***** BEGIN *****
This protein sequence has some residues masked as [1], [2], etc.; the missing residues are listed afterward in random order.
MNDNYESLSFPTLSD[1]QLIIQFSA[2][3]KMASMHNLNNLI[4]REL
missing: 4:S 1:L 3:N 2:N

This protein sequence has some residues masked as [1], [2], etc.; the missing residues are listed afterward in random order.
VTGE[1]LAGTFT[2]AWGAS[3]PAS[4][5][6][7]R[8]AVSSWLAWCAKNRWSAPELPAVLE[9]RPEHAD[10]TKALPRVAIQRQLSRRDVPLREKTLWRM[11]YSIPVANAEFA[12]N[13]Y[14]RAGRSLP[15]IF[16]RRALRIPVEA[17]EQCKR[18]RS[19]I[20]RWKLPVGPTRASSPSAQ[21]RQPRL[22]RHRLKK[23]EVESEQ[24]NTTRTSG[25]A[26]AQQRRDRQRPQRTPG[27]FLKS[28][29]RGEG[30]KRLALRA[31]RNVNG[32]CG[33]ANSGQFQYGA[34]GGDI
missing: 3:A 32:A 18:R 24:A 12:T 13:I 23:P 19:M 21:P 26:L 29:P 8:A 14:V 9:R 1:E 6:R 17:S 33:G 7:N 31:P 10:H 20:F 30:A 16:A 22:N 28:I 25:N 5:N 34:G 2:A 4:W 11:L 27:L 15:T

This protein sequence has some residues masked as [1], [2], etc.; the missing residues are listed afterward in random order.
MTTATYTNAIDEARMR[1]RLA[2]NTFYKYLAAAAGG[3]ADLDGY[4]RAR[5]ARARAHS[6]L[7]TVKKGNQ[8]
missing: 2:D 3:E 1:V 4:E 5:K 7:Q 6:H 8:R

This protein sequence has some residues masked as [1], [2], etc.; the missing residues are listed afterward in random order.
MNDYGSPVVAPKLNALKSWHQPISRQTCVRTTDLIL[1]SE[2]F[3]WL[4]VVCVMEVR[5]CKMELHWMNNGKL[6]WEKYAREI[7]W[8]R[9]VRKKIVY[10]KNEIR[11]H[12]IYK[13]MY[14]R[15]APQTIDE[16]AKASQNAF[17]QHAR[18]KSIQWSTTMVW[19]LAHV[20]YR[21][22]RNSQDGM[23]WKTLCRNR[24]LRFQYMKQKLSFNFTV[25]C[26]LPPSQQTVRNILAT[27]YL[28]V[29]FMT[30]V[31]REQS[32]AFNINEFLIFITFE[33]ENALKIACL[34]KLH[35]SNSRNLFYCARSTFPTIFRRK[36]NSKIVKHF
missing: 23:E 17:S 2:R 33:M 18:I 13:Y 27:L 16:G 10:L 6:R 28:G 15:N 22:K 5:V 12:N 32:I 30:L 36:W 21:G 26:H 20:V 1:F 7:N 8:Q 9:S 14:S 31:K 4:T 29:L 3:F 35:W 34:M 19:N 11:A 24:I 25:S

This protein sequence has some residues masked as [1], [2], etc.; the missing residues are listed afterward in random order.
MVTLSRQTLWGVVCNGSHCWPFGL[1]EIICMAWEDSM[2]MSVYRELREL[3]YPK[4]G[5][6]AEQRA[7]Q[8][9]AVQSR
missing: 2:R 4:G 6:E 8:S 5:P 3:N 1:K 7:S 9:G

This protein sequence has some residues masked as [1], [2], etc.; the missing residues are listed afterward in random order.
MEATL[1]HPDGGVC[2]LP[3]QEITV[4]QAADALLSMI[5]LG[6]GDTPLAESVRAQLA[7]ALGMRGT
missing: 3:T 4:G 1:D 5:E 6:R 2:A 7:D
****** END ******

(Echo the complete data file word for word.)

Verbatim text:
This protein sequence has some residues masked as [1], [2], etc.; the missing residues are listed afterward in random order.
MNDNYESLSFPTLSD[1]QLIIQFSA[2][3]KMASMHNLNNLI[4]REL
missing: 4:S 1:L 3:N 2:N

This protein sequence has some residues masked as [1], [2], etc.; the missing residues are listed afterward in random order.
VTGE[1]LAGTFT[2]AWGAS[3]PAS[4][5][6][7]R[8]AVSSWLAWCAKNRWSAPELPAVLE[9]RPEHAD[10]TKALPRVAIQRQLSRRDVPLREKTLWRM[11]YSIPVANAEFA[12]N[13]Y[14]RAGRSLP[15]IF[16]RRALRIPVEA[17]EQCKR[18]RS[19]I[20]RWKLPVGPTRASSPSAQ[21]RQPRL[22]RHRLKK[23]EVESEQ[24]NTTRTSG[25]A[26]AQQRRDRQRPQRTPG[27]FLKS[28][29]RGEG[30]KRLALRA[31]RNVNG[32]CG[33]ANSGQFQYGA[34]GGDI
missing: 3:A 32:A 18:R 24:A 12:T 13:I 23:P 19:M 21:P 26:L 29:P 8:A 14:V 9:R 1:E 6:R 17:S 33:G 7:N 31:P 10:H 20:F 30:A 16:A 22:N 28:I 25:N 5:N 34:G 2:A 4:W 11:L 27:L 15:T

This protein sequence has some residues masked as [1], [2], etc.; the missing residues are listed afterward in random order.
MTTATYTNAIDEARMR[1]RLA[2]NTFYKYLAAAAGG[3]ADLDGY[4]RAR[5]ARARAHS[6]L[7]TVKKGNQ[8]
missing: 2:D 3:E 1:V 4:E 5:K 7:Q 6:H 8:R

This protein sequence has some residues masked as [1], [2], etc.; the missing residues are listed afterward in random order.
MNDYGSPVVAPKLNALKSWHQPISRQTCVRTTDLIL[1]SE[2]F[3]WL[4]VVCVMEVR[5]CKMELHWMNNGKL[6]WEKYAREI[7]W[8]R[9]VRKKIVY[10]KNEIR[11]H[12]IYK[13]MY[14]R[15]APQTIDE[16]AKASQNAF[17]QHAR[18]KSIQWSTTMVW[19]LAHV[20]YR[21][22]RNSQDGM[23]WKTLCRNR[24]LRFQYMKQKLSFNFTV[25]C[26]LPPSQQTVRNILAT[27]YL[28]V[29]FMT[30]V[31]REQS[32]AFNINEFLIFITFE[33]ENALKIACL[34]KLH[35]SNSRNLFYCARSTFPTIFRRK[36]NSKIVKHF
missing: 23:E 17:S 2:R 33:M 18:I 13:Y 27:L 16:G 10:L 6:R 28:G 15:N 22:K 5:V 12:N 32:I 30:L 36:W 21:G 26:H 20:V 1:F 7:N 8:Q 9:S 14:S 31:K 4:T 29:L 3:F 35:W 34:M 19:N 11:A 24:I 25:S

This protein sequence has some residues masked as [1], [2], etc.; the missing residues are listed afterward in random order.
MVTLSRQTLWGVVCNGSHCWPFGL[1]EIICMAWEDSM[2]MSVYRELREL[3]YPK[4]G[5][6]AEQRA[7]Q[8][9]AVQSR
missing: 2:R 4:G 6:E 8:S 5:P 3:N 1:K 7:S 9:G

This protein sequence has some residues masked as [1], [2], etc.; the missing residues are listed afterward in random order.
MEATL[1]HPDGGVC[2]LP[3]QEITV[4]QAADALLSMI[5]LG[6]GDTPLAESVRAQLA[7]ALGMRGT
missing: 3:T 4:G 1:D 5:E 6:R 2:A 7:D